Midwest Honor Flight gets special help from a teen with a big heart
SIOUX CENTER, IOWA — The nonprofit organization Midwest Honor Flight takes veterans from South Dakota, Minnesota and Iowa to Washington, D.C. to see the memorials to their service.
For these World War II, Vietnam and Korean War veterans, their trip is entirely free.
They’re continuously fundraising for each mission, which costs upwards of $150,000 each, but they’ve got some pretty patriotic help.
14-year-old Elsie Van Beek runs “Elsie Honors,” which raises money for Midwest Honor Flight. This “Patriotic Princess” has a goal of raising $50,000, and she’s well-over halfway there.
She sells baked goods and works with Wreaths Across America, spending her weekends and summers at events around the Sioux Center area.
For Elsie, it started as a challenge. After watching big brother Aaron, Midwest Honor Flight’s President and CEO, travel with the veterans, she wanted in. Since she isn’t 16, Aaron made her a deal: raise $50,000 and get to fly before you’re 16. Elsie took it to heart, and has no intentions of stopping if she reaches her goal early.
All of the money goes towards Midwest Honor Flight’s missions, something Aaron says is heartwarming to see in the younger generation.
“Having a youth member that could easily go spend it on a video game or a Lego set or a bicycle or something, you know, something that they would want as a child, but instead turning it around because grandpa was a veteran, grandpa went on flight or grandpa didn’t get the chance go to, or grandma is going on a future Honor Flight and they wanted to raise money for it,” Aaron Van Beek said. “Just having the youth participate, I think, speaks to the parents as well and maybe even the school systems that they’ve instilled the values of what our freedoms mean. And [that] without those freedoms, without these veterans, we wouldn’t have what we have today.”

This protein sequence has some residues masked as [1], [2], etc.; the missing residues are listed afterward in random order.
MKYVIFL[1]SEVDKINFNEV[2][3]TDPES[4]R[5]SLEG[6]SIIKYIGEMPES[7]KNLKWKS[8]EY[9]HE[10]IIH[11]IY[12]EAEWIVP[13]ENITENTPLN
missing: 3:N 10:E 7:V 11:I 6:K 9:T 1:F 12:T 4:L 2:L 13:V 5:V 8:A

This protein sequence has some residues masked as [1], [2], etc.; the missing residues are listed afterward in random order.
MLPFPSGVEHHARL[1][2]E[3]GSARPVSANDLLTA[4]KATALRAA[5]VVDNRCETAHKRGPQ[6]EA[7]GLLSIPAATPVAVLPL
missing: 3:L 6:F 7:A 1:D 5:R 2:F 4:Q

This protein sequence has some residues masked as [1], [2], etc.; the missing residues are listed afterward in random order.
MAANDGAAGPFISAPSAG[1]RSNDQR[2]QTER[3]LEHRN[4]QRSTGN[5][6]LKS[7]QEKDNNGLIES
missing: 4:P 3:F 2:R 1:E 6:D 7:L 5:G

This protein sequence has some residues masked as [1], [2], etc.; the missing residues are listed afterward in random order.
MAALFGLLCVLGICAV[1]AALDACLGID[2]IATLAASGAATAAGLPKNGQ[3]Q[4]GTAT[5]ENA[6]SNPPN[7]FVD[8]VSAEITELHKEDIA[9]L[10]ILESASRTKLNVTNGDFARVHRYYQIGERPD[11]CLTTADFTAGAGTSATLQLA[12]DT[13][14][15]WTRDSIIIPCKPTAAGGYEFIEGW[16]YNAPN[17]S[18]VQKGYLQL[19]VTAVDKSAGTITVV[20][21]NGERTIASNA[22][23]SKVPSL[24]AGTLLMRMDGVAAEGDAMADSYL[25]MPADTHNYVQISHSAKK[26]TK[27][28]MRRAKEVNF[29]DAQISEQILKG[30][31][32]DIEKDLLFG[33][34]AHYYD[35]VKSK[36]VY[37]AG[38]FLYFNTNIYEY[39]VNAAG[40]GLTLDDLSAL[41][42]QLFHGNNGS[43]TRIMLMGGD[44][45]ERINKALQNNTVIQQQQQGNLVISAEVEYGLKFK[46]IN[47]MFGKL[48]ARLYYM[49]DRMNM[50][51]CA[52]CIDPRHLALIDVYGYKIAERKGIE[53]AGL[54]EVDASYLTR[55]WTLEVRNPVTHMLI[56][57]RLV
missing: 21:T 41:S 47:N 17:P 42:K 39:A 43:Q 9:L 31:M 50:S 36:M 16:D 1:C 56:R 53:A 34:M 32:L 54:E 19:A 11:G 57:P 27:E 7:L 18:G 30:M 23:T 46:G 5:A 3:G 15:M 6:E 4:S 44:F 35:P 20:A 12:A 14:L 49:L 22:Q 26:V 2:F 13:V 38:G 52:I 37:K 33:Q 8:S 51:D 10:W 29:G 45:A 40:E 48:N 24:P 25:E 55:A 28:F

But it’s not just raising money, Elsie also greets each veteran after their flight, nearly 900 total since she started. Elsie says all the work is worth it when you see their emotion after each mission.
“I feel like it’s something that I should do because it’s the least we can do,” Elsie said. “They sacrificed their life for us, so I feel like I should be doing all that I can for them.”
Both Elsie and Aaron got involved with Honor Flight in part because they come from a very military-oriented family.
“So I have a sister that’s serving right now in the Army National Guard, and then a lot of my grandfathers and great-grandpas, like, served in wars,” Elsie said.
Midwest Honor Flight has three trips planned for this fall, and funding for those trips is desperately needed.
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